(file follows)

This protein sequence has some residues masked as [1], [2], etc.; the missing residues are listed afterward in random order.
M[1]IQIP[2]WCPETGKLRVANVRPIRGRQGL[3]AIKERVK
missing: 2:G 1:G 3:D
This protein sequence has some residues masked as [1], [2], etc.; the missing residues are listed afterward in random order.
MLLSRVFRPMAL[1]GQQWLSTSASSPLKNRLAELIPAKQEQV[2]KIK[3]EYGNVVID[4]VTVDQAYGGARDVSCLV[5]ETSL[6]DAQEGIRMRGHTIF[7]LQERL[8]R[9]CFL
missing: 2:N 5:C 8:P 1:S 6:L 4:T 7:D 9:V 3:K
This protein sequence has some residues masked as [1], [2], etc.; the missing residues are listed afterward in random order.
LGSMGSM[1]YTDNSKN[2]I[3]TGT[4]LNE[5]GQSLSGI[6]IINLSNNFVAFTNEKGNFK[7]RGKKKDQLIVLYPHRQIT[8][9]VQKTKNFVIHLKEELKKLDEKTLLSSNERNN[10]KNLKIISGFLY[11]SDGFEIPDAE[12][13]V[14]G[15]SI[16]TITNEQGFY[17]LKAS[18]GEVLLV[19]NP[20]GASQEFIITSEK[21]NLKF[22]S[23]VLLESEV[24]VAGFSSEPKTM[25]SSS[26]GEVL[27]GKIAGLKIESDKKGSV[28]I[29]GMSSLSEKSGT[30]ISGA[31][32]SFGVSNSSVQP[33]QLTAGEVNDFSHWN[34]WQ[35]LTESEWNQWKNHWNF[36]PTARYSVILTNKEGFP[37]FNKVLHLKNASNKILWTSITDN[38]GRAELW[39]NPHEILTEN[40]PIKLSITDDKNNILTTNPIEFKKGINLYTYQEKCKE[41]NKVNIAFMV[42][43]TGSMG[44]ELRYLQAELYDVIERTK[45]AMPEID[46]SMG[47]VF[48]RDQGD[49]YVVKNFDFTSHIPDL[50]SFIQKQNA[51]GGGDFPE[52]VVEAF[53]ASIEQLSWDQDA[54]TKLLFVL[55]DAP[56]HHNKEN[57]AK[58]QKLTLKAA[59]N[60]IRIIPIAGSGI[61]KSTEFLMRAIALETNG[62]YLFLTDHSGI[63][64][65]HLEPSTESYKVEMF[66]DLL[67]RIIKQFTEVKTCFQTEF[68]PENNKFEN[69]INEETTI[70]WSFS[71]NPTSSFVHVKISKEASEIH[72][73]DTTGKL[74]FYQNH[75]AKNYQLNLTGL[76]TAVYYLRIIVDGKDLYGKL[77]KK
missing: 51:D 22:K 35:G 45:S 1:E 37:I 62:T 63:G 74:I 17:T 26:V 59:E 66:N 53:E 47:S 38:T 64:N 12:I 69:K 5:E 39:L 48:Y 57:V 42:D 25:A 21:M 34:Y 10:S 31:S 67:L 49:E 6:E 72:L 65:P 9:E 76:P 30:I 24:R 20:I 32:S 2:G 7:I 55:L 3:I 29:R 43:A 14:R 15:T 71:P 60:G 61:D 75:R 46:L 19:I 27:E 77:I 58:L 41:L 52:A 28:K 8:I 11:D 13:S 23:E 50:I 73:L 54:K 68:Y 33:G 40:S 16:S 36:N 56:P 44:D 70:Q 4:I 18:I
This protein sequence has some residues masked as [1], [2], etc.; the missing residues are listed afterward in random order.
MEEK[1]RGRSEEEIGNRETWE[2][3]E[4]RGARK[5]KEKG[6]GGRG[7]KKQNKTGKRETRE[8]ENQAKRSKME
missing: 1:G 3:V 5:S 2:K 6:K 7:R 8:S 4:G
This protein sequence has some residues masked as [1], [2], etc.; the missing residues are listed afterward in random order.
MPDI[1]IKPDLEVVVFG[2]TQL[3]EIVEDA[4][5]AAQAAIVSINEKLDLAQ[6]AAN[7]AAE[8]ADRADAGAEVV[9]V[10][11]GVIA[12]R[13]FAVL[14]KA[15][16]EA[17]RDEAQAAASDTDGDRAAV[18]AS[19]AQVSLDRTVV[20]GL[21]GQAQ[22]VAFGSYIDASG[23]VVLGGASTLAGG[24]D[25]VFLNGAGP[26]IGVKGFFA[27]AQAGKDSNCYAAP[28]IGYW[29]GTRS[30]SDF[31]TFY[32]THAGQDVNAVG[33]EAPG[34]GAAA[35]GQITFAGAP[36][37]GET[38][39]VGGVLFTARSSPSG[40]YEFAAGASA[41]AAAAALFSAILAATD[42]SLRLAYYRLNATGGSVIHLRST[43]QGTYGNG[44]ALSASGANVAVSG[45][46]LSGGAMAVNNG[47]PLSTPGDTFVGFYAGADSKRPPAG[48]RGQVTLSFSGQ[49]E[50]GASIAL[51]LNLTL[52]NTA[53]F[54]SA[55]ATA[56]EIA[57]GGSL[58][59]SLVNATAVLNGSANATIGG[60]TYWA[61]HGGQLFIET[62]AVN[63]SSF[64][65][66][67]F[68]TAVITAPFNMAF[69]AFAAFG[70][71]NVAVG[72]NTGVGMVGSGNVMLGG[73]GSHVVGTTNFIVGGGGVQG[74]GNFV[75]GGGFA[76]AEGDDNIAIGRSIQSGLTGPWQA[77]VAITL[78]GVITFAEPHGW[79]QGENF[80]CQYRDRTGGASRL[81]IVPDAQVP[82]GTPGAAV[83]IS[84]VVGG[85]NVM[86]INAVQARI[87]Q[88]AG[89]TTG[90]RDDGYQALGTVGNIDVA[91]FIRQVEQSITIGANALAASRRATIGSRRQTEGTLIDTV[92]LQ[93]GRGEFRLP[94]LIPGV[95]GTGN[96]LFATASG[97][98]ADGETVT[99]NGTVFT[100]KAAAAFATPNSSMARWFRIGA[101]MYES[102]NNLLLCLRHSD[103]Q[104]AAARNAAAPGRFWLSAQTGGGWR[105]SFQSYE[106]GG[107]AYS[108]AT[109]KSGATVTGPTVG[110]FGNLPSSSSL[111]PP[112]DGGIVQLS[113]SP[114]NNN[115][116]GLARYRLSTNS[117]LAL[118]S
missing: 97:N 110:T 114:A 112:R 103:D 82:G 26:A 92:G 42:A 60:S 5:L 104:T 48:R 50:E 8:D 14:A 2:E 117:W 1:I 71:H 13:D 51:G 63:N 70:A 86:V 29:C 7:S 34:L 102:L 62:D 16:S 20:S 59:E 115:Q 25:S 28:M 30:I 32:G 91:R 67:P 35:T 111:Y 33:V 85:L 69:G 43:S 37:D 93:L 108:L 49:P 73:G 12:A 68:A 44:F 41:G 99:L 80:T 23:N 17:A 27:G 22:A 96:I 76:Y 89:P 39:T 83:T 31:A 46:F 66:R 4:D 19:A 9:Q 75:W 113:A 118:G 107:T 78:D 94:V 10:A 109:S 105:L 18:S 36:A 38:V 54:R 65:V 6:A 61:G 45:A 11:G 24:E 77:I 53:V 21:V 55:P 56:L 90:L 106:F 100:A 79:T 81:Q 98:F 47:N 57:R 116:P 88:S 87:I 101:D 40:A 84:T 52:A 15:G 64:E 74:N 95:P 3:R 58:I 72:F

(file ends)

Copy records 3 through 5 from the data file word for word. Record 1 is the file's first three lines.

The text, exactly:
This protein sequence has some residues masked as [1], [2], etc.; the missing residues are listed afterward in random order.
LGSMGSM[1]YTDNSKN[2]I[3]TGT[4]LNE[5]GQSLSGI[6]IINLSNNFVAFTNEKGNFK[7]RGKKKDQLIVLYPHRQIT[8][9]VQKTKNFVIHLKEELKKLDEKTLLSSNERNN[10]KNLKIISGFLY[11]SDGFEIPDAE[12][13]V[14]G[15]SI[16]TITNEQGFY[17]LKAS[18]GEVLLV[19]NP[20]GASQEFIITSEK[21]NLKF[22]S[23]VLLESEV[24]VAGFSSEPKTM[25]SSS[26]GEVL[27]GKIAGLKIESDKKGSV[28]I[29]GMSSLSEKSGT[30]ISGA[31][32]SFGVSNSSVQP[33]QLTAGEVNDFSHWN[34]WQ[35]LTESEWNQWKNHWNF[36]PTARYSVILTNKEGFP[37]FNKVLHLKNASNKILWTSITDN[38]GRAELW[39]NPHEILTEN[40]PIKLSITDDKNNILTTNPIEFKKGINLYTYQEKCKE[41]NKVNIAFMV[42][43]TGSMG[44]ELRYLQAELYDVIERTK[45]AMPEID[46]SMG[47]VF[48]RDQGD[49]YVVKNFDFTSHIPDL[50]SFIQKQNA[51]GGGDFPE[52]VVEAF[53]ASIEQLSWDQDA[54]TKLLFVL[55]DAP[56]HHNKEN[57]AK[58]QKLTLKAA[59]N[60]IRIIPIAGSGI[61]KSTEFLMRAIALETNG[62]YLFLTDHSGI[63][64][65]HLEPSTESYKVEMF[66]DLL[67]RIIKQFTEVKTCFQTEF[68]PENNKFEN[69]INEETTI[70]WSFS[71]NPTSSFVHVKISKEASEIH[72][73]DTTGKL[74]FYQNH[75]AKNYQLNLTGL[76]TAVYYLRIIVDGKDLYGKL[77]KK
missing: 51:D 22:K 35:G 45:S 1:E 37:I 62:T 63:G 74:I 17:T 26:V 59:E 66:N 53:E 47:S 38:T 64:N 12:I 69:K 5:E 39:L 48:Y 57:V 42:D 25:A 21:M 34:Y 10:S 31:S 67:L 49:E 6:E 72:L 65:P 9:E 76:P 30:I 24:R 20:I 32:S 2:G 7:I 55:L 3:I 29:R 43:A 14:R 15:T 71:P 60:G 61:D 75:R 46:L 19:I 27:E 77:I 58:L 41:L 52:A 28:K 8:I 11:D 13:S 23:E 50:I 73:L 54:K 68:Y 33:G 40:S 16:S 36:N 56:P 44:D 70:Q 4:I 18:I
This protein sequence has some residues masked as [1], [2], etc.; the missing residues are listed afterward in random order.
MEEK[1]RGRSEEEIGNRETWE[2][3]E[4]RGARK[5]KEKG[6]GGRG[7]KKQNKTGKRETRE[8]ENQAKRSKME
missing: 1:G 3:V 5:S 2:K 6:K 7:R 8:S 4:G
This protein sequence has some residues masked as [1], [2], etc.; the missing residues are listed afterward in random order.
MPDI[1]IKPDLEVVVFG[2]TQL[3]EIVEDA[4][5]AAQAAIVSINEKLDLAQ[6]AAN[7]AAE[8]ADRADAGAEVV[9]V[10][11]GVIA[12]R[13]FAVL[14]KA[15][16]EA[17]RDEAQAAASDTDGDRAAV[18]AS[19]AQVSLDRTVV[20]GL[21]GQAQ[22]VAFGSYIDASG[23]VVLGGASTLAGG[24]D[25]VFLNGAGP[26]IGVKGFFA[27]AQAGKDSNCYAAP[28]IGYW[29]GTRS[30]SDF[31]TFY[32]THAGQDVNAVG[33]EAPG[34]GAAA[35]GQITFAGAP[36][37]GET[38][39]VGGVLFTARSSPSG[40]YEFAAGASA[41]AAAAALFSAILAATD[42]SLRLAYYRLNATGGSVIHLRST[43]QGTYGNG[44]ALSASGANVAVSG[45][46]LSGGAMAVNNG[47]PLSTPGDTFVGFYAGADSKRPPAG[48]RGQVTLSFSGQ[49]E[50]GASIAL[51]LNLTL[52]NTA[53]F[54]SA[55]ATA[56]EIA[57]GGSL[58][59]SLVNATAVLNGSANATIGG[60]TYWA[61]HGGQLFIET[62]AVN[63]SSF[64][65][66][67]F[68]TAVITAPFNMAF[69]AFAAFG[70][71]NVAVG[72]NTGVGMVGSGNVMLGG[73]GSHVVGTTNFIVGGGGVQG[74]GNFV[75]GGGFA[76]AEGDDNIAIGRSIQSGLTGPWQA[77]VAITL[78]GVITFAEPHGW[79]QGENF[80]CQYRDRTGGASRL[81]IVPDAQVP[82]GTPGAAV[83]IS[84]VVGG[85]NVM[86]INAVQARI[87]Q[88]AG[89]TTG[90]RDDGYQALGTVGNIDVA[91]FIRQVEQSITIGANALAASRRATIGSRRQTEGTLIDTV[92]LQ[93]GRGEFRLP[94]LIPGV[95]GTGN[96]LFATASG[97][98]ADGETVT[99]NGTVFT[100]KAAAAFATPNSSMARWFRIGA[101]MYES[102]NNLLLCLRHSD[103]Q[104]AAARNAAAPGRFWLSAQTGGGWR[105]SFQSYE[106]GG[107]AYS[108]AT[109]KSGATVTGPTVG[110]FGNLPSSSSL[111]PP[112]DGGIVQLS[113]SP[114]NNN[115][116]GLARYRLSTNS[117]LAL[118]S
missing: 97:N 110:T 114:A 112:R 103:D 82:G 26:A 92:G 42:A 60:S 5:L 104:T 48:R 50:E 8:D 14:A 2:E 117:W 1:I 71:H 13:D 51:G 63:N 70:A 86:V 29:C 7:S 34:L 102:L 62:D 16:S 20:S 59:E 115:Q 25:S 28:M 30:I 32:G 91:R 67:P 35:T 111:Y 33:V 85:L 69:G 43:S 37:D 93:L 108:L 49:P 73:G 12:A 68:A 44:F 41:G 99:L 80:T 23:N 17:A 27:G 22:A 96:I 76:Y 89:P 39:T 83:T 31:A 46:F 66:R 4:D 19:A 9:Q 75:W 113:A 118:G 107:T 78:D 94:V 10:A 109:S 105:L 18:S 36:A 38:V 54:R 65:V 6:A 61:G 45:A 11:G 24:E 77:I 53:V 21:V 55:P 56:L 90:L 106:F 100:A 79:T 81:Q 98:F 47:N 57:R 116:P 88:S 87:I 101:D 40:A 84:T 52:A 15:G 64:E 74:N 95:P 3:R 58:I 72:F